In the light of the recent discussion regarding Equinoctial / Moon-based megalithic traditions I would like to point out that the south-western Iberian cromlechs (three of them featured in the Megalithic European) have been, in a recent archaeo-astronomical field study been proved to be clearly alligned on the equinoctial sunset (as seen from similar specific 'flat' decorated menhirs in all three cromlechs), and quite surely also on midwinter and midsummer sunsets from the same spot (the sunrise over the top of the Hill of Evoramonte on the opposite horizon at some of these times of the year has been well-known for some years).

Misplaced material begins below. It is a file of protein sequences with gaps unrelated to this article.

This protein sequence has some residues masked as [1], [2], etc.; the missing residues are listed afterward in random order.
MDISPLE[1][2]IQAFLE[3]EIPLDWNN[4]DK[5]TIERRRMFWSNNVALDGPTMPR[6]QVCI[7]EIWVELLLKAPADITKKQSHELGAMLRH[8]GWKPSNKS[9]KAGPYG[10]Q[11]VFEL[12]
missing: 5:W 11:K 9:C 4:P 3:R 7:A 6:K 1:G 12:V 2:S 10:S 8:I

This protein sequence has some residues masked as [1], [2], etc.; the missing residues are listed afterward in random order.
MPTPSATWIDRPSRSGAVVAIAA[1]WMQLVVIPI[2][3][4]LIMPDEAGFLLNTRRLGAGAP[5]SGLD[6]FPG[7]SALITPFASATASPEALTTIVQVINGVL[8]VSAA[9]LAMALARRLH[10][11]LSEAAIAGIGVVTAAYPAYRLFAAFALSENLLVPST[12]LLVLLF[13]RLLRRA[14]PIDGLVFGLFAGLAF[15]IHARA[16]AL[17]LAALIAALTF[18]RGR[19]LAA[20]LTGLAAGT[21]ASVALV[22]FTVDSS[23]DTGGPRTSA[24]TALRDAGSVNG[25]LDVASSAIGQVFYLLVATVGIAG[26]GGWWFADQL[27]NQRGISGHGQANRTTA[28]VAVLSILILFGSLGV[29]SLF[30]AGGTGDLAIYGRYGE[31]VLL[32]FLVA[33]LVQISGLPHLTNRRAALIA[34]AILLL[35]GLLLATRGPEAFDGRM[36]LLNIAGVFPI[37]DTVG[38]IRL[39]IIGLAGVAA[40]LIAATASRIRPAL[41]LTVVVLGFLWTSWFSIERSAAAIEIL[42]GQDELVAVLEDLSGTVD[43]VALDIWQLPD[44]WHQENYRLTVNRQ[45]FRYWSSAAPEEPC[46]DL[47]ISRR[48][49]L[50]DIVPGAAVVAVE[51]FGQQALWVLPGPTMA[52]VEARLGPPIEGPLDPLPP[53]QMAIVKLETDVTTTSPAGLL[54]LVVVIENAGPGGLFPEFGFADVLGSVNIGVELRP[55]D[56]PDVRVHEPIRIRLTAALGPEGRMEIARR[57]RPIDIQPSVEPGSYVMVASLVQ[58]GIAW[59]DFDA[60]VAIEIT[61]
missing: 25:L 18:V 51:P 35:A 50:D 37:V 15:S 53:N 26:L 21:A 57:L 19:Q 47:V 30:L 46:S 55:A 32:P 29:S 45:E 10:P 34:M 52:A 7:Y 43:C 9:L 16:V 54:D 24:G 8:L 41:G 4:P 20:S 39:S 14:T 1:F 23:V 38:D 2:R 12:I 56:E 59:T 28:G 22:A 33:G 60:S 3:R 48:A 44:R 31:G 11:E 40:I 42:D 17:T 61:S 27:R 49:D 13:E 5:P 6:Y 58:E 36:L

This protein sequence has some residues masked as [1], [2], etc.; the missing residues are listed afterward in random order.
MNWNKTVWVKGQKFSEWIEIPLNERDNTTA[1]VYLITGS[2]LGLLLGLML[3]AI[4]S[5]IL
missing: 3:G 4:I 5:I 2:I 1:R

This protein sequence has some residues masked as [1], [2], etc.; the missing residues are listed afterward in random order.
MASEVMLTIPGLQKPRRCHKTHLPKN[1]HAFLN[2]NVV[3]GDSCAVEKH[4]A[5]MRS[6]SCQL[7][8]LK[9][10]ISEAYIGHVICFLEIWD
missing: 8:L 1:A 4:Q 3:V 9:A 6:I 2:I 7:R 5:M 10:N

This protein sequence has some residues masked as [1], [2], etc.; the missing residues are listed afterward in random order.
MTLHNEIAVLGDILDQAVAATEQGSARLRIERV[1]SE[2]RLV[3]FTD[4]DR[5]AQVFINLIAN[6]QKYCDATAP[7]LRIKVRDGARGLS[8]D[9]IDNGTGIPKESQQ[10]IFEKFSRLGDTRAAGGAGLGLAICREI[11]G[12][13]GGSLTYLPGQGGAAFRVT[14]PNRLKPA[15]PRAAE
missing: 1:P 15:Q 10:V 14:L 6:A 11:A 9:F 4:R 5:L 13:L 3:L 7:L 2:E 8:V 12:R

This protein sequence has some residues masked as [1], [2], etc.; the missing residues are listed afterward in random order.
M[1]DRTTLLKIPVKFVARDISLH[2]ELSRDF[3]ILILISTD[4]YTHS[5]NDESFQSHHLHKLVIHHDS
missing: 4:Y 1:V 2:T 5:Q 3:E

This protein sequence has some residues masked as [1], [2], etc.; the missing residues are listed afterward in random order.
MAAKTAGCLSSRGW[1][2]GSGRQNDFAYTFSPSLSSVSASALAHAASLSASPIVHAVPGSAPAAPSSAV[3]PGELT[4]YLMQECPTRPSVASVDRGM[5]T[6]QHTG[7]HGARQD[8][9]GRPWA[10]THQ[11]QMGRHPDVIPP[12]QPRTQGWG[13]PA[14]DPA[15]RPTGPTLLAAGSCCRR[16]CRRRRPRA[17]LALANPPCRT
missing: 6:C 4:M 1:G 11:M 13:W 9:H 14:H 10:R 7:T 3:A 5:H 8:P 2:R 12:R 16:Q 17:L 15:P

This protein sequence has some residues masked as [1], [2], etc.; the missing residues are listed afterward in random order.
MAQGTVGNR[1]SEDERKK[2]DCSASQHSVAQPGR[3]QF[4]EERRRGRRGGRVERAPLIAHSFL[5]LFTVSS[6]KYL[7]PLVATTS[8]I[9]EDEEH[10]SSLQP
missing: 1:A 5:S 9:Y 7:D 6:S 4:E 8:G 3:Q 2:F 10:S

In the pre-christian lunar calendar, the time when the Full Moon 'crossed paths' with the Sun (around the time of the equinox) was vital for the orientation of the cromlechs, which are on slopes facing E-SE. These measurements have survived in Christianity with the Easter Full Moon. But it is fantastic to think that the tradition goes back longer (the menhirs have been radio-carboned as mesolithic/pre-neolithic, certainly far earlier than the surrounding dolmens). Curiously, the tradition of the horse-shoe shape existed not only in the recently discovered proto-megalithic tombs but has also been recently found in paleolithic 'settlements' of the area.